1. A couple of years ago, my dad was in a Takashimaya department store in Tokyo. He saw a pretty ceramic cup for green tea on display, casually picked it up, looked at the price on the bottom, and put it back down *very* carefully. The price tag read 2,000,000 yen (about $22,000 at current exchange rates).

          3 Replies
            1. re: Chemicalkinetics

              I agree. I work in a culinary shop & am one of the knife experts there. We sell some gorgeous knives, but they are truly meant only for home use &/or appreciation. I can spot a prof. kitchen employee as soon as they hit up our Forschners. On the other hand, should they be dumb enough to take their Kramers or Shun collaboration w/ them to work & get damaged (duh).... I know that Shun will honor their lifetime warranty & replace it.... Hopefully w/ a loud "tsk, tsk!".

              1. re: marlow96

                Marlow,

                Agree. Shun probably provides the best knife warranty and service among Japanese knife manufacturer. I think that is the difference. In a Japanese professional kitchen, an employee bring his/her knives in. No one will touch another person's knives. Knives are much more personal in a Japanese kitchen. Heh, every cultures have their own version of privacy.

          1. These knives may be coveted by chefs, but they are more works of art than tools of the trade. I doubt very much you will ever find one being used in a restaurant, even if the executive chef owns one (probably only brings it out to impress the guests at home -- and I, for one, would be impressed). They may not all be in display cases , but are they used on the job? Not likely. Any chef who can afford a $4500 knife knows better than to bring something that valuable to work, and anyway, chopping onions is no longer part of their job description. If they need to cut anything they're probably using a $25 Forschner just like everyone else.

            4 Replies
            1. re: Zeldog

              Knifeforums is full of chefs/line workers who definitely do not use $25 forschners. Of course there are those who don't care about what knives they use, but it certainly isn't "everyone."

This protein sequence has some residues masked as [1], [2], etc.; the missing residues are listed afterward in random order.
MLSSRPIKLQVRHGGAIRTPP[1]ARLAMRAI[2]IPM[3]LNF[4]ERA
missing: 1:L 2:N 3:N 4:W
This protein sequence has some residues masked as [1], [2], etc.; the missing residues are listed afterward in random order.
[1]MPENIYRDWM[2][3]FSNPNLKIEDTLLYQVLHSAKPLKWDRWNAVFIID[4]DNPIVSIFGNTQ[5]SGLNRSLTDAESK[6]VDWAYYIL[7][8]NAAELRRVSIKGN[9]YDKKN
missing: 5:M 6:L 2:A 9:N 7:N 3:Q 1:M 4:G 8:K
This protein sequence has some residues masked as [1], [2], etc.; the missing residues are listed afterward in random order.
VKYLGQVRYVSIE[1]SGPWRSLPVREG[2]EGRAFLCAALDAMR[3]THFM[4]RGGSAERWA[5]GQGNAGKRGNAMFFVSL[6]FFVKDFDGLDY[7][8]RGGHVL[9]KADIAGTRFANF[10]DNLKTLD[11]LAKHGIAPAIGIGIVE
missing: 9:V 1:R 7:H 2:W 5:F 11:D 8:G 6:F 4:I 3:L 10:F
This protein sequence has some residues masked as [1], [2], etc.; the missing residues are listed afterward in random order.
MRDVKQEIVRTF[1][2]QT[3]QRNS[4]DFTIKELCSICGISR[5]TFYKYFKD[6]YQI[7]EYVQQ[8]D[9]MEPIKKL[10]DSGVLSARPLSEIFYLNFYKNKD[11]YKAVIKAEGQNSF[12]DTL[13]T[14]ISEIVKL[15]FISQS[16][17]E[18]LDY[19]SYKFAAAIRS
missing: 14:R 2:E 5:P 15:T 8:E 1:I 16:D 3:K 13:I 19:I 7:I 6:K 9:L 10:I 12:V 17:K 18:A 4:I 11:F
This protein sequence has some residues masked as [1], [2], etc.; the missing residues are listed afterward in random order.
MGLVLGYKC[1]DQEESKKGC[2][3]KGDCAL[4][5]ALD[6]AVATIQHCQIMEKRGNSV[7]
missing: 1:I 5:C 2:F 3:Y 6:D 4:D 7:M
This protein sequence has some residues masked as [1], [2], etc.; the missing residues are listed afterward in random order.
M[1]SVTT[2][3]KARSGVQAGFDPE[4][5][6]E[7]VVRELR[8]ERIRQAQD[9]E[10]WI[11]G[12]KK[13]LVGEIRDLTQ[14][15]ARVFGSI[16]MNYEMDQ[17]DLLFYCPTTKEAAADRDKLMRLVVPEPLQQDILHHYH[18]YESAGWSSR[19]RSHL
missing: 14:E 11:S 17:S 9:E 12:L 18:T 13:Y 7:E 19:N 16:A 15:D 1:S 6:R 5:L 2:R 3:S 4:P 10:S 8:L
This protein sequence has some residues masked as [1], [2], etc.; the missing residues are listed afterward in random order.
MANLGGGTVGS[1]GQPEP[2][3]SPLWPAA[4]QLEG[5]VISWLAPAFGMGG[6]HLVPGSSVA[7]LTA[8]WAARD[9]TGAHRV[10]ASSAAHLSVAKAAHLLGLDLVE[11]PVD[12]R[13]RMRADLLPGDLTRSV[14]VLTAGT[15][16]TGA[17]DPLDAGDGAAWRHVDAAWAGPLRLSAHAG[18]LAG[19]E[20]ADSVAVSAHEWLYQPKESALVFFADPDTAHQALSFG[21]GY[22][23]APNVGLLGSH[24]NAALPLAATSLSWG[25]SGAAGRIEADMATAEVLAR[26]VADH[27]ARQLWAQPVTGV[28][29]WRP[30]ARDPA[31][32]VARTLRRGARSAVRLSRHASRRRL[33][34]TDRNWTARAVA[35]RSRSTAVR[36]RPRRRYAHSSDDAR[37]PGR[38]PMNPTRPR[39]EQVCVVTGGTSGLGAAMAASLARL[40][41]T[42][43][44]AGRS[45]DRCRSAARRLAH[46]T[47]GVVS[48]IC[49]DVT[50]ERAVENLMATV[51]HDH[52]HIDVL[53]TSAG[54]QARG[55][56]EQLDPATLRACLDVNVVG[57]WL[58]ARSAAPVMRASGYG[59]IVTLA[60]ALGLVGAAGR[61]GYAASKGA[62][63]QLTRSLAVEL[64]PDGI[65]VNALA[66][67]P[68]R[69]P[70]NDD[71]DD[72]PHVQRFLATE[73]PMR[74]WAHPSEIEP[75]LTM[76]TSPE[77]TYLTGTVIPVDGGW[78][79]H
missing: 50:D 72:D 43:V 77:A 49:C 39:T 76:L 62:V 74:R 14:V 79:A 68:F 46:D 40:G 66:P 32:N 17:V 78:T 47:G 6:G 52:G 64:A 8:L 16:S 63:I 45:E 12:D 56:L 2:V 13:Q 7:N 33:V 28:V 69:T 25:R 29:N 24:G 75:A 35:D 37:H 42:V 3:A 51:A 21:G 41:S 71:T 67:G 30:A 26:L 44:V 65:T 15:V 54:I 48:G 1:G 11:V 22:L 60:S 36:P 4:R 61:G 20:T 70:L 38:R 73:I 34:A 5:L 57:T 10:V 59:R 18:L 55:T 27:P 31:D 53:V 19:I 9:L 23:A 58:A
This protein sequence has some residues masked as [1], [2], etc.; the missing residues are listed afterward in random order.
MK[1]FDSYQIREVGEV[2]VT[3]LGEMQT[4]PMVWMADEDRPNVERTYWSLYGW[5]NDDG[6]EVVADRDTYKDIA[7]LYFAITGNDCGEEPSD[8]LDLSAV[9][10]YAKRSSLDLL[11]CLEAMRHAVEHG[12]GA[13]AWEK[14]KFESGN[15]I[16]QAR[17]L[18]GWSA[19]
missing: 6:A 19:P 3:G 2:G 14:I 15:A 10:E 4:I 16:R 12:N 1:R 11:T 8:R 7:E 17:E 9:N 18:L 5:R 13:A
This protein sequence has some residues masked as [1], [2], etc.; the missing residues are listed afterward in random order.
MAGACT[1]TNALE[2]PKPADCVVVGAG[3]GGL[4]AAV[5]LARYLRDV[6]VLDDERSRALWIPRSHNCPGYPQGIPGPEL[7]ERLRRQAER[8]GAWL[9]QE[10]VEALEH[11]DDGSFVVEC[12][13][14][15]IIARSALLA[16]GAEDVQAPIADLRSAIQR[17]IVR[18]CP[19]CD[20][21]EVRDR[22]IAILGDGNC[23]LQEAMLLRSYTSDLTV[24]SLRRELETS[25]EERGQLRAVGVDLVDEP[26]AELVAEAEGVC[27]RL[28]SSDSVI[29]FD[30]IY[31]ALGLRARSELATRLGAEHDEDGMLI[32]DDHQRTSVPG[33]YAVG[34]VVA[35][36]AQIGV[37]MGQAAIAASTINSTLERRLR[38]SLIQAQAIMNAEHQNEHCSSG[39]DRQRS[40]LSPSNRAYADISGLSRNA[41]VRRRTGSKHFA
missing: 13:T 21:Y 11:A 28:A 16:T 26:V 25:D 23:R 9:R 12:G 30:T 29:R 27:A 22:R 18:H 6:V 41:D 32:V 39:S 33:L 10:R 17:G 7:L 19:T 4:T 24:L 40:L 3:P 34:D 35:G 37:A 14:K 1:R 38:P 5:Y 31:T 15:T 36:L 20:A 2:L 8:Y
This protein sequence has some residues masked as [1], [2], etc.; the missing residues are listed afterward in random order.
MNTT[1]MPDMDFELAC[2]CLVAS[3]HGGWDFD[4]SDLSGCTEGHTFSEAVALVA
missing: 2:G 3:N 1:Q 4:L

In fact, I believe it was those who toil away long hours in the kitchen that helped fuel the search for and now popularity of japanese knives.

              1. re: Zeldog

                I agree, but the clear danger in bringing in your own high end knives is that you better have eyes behind your head. In a busy kitchen, there is not always time to search for the "proper tool" to use for a task.... hence the chef's knife gets used to pop open a can or slice into something rough...... Not to mention that there always stands a chance that a nice knife will grow legs and go AWOL. Why tempt fate?

                1. re: marlow96

                  Yes very clear danger. That is a concern. Someone is going to up and steal your knives. But just pointing out that there are those who use knives better than the Forschners grabbed at the local restaurant supply store. Some of these knives while having an unassuming look can be quite pricey as well.

                2. re: Zeldog

                  Kramer knives are workhorse not meant to be put in a display case. You use it and abuse the sh-t out of it and it continues to slice and dice as long as you hone them. Same as you would with a 30k race bike (ultra strong and super light). You don't pay that much to lock them up. Olympian and cyclist (at those Tour de France) abuse the crap out of their bikes and they continues to deliver. If you afraid it grows feet and disappears, leave it but use them at home.

                3. Some people pay a million for a Andy Warhol soup can and some $5,000 for real art. Think of labor that took to make this knife. I will guess about 3 to 6 months. The years of learning working damascus, many, very many.

                  1. Hey folks, the Bob Kramer knifes ( there was 2 auctions) went for $9,100.00 and $7,100.00 each. 20 bidders on each knife. They were made for a CBS network news show.